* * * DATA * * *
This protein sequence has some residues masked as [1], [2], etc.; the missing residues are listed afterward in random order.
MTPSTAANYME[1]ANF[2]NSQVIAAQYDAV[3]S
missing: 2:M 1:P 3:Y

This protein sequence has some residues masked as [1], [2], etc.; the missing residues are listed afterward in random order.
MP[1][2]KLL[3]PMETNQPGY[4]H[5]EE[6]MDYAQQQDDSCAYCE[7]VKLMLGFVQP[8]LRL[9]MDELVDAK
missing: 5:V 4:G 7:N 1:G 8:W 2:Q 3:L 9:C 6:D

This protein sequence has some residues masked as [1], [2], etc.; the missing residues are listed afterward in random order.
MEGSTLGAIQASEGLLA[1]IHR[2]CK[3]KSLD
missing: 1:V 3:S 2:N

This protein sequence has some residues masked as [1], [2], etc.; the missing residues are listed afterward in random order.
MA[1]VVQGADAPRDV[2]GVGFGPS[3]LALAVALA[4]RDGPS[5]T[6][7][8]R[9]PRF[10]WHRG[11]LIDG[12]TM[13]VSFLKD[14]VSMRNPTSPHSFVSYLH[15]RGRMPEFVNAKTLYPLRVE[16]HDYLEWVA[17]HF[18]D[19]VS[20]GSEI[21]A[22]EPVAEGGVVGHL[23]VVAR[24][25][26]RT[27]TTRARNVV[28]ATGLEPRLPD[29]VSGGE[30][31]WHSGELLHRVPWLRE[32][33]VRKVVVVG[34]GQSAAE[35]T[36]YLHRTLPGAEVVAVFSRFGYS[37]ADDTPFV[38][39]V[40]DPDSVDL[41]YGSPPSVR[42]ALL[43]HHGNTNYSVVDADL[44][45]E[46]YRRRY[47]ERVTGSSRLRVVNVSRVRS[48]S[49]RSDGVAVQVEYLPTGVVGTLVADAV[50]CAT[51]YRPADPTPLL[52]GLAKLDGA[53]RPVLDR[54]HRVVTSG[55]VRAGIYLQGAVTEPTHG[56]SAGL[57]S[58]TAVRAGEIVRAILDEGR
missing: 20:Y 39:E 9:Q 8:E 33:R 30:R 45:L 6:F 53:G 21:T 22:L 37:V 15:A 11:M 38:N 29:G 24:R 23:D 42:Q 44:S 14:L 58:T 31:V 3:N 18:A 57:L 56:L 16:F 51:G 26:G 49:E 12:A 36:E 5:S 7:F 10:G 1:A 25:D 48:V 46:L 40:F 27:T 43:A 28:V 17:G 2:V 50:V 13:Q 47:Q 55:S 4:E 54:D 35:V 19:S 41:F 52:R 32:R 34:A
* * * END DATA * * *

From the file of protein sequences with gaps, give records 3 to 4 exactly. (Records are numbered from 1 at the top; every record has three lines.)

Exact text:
This protein sequence has some residues masked as [1], [2], etc.; the missing residues are listed afterward in random order.
MEGSTLGAIQASEGLLA[1]IHR[2]CK[3]KSLD
missing: 1:V 3:S 2:N

This protein sequence has some residues masked as [1], [2], etc.; the missing residues are listed afterward in random order.
MA[1]VVQGADAPRDV[2]GVGFGPS[3]LALAVALA[4]RDGPS[5]T[6][7][8]R[9]PRF[10]WHRG[11]LIDG[12]TM[13]VSFLKD[14]VSMRNPTSPHSFVSYLH[15]RGRMPEFVNAKTLYPLRVE[16]HDYLEWVA[17]HF[18]D[19]VS[20]GSEI[21]A[22]EPVAEGGVVGHL[23]VVAR[24][25][26]RT[27]TTRARNVV[28]ATGLEPRLPD[29]VSGGE[30][31]WHSGELLHRVPWLRE[32][33]VRKVVVVG[34]GQSAAE[35]T[36]YLHRTLPGAEVVAVFSRFGYS[37]ADDTPFV[38][39]V[40]DPDSVDL[41]YGSPPSVR[42]ALL[43]HHGNTNYSVVDADL[44][45]E[46]YRRRY[47]ERVTGSSRLRVVNVSRVRS[48]S[49]RSDGVAVQVEYLPTGVVGTLVADAV[50]CAT[51]YRPADPTPLL[52]GLAKLDGA[53]RPVLDR[54]HRVVTSG[55]VRAGIYLQGAVTEPTHG[56]SAGL[57]S[58]TAVRAGEIVRAILDEGR
missing: 20:Y 39:E 9:Q 8:E 33:R 30:R 45:L 6:F 53:G 21:T 22:L 37:V 15:A 11:M 38:N 29:G 24:R 23:D 42:Q 44:S 14:L 58:T 31:V 3:N 18:A 57:L 56:L 16:F 51:G 26:G 49:E 12:A 36:E 5:S 7:F 10:G 1:A 25:D 48:V 46:L 40:F 27:T 43:A 28:V 17:G 2:V 50:V 13:Q 47:Q 55:S 4:E 54:D 35:V 19:S 41:F 52:R 32:R 34:A